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Keys to injectable success includes when to say ‘No’


Heidi Waldorf, M.D., provided her formula for great filler results. One key to avoiding upset patients is rejecting unsuitable ones, she noted. She also pointed to patient behaviors that should raise red flags.

Las Vegas – Heidi Waldorf, M.D., provided her formula for great filler results this past week at the Cosemstic Surgery Forum meeting here: "You need the right patient and injection plan, and you need to limit post-treatment disturbance" so patients don't get upset over common side effects. She is director of laser and cosmetic dermatology and associate clinical professor of dermatology, Mount Sinai School of Medicine, New York.

One key to avoiding upset patients is rejecting unsuitable ones. Listen to your instincts if a patient makes you or your staff nervous, she advised. "You will never regret not injecting someone," she said. Patient behaviors that should raise red flags include the following:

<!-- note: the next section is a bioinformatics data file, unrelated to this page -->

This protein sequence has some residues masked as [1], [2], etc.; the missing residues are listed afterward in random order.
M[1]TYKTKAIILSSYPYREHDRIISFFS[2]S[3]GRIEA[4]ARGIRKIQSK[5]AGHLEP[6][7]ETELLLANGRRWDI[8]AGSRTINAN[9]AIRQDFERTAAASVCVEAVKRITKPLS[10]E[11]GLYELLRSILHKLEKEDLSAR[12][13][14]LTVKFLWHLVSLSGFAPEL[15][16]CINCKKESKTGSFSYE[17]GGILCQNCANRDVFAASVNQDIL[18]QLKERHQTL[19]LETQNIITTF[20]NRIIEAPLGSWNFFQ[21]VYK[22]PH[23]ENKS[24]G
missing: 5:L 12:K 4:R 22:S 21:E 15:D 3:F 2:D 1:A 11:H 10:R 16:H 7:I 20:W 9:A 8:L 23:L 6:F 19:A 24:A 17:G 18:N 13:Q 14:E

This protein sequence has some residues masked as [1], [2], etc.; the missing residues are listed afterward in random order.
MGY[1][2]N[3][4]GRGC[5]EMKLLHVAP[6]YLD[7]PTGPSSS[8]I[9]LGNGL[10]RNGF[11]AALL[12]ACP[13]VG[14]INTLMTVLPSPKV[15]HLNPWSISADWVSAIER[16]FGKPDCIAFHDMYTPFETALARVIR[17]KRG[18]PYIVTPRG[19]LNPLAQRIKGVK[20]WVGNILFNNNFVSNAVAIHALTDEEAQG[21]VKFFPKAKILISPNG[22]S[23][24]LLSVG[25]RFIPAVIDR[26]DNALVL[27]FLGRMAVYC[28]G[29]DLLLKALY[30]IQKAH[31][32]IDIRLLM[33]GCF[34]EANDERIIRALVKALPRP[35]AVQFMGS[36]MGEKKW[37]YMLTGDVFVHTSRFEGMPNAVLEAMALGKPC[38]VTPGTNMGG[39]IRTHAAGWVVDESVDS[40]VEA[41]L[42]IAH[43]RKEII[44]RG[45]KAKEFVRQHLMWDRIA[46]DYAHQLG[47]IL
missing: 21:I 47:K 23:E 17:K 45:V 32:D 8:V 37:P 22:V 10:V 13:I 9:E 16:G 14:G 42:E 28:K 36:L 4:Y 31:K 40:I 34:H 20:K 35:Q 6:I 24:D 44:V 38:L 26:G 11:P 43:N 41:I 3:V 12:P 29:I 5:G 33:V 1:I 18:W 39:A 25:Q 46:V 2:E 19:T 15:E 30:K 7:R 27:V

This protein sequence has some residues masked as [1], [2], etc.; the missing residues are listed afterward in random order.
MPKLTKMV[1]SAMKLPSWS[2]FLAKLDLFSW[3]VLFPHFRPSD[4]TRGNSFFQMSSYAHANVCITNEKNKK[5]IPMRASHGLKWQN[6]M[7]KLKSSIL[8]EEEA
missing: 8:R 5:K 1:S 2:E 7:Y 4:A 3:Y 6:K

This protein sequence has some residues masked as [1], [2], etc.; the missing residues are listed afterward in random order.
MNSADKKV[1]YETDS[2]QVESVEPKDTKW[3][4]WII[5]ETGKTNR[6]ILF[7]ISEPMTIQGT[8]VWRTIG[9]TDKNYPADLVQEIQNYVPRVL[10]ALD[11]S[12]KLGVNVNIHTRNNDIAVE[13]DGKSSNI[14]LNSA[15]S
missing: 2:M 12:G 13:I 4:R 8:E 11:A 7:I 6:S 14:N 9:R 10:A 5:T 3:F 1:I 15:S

• Presenting a list of complaints about their prior procedures and physicians.

  • Being unclear or vague about their past injectable treatments. Some patients don't know what they've had injected, she explained. If someone has gone to an established local provider, said Dr. Waldorf, it's likely they received hyaluronic acid. "But very often patients will say, 'I was at an event, and someone came in'" to perform injectable treatments. "You don't want to be injecting over silicone or something you could restimulate, like one of the polymethylmethacrylate fillers from South America."

  • Showing excessive anger or devotion. "If they look at you like you're a rockstar, the person who loves you too much is probably going to hate you too much." People with body dysmorphic disorder take slight or imagined concerns to extremes, said Dr. Waldorf, and they may take their feelings out on their physician.

  • Expressing unrealistic expectations. "The 10-0-1 patient is the patient really needs at least 10 syringes to make a difference, and they say they're just going to have one."

If you're unsure about a potential patient, added Dr. Waldorf, "Suggest a follow-up discussion or appointment," or refer them elsewhere. 

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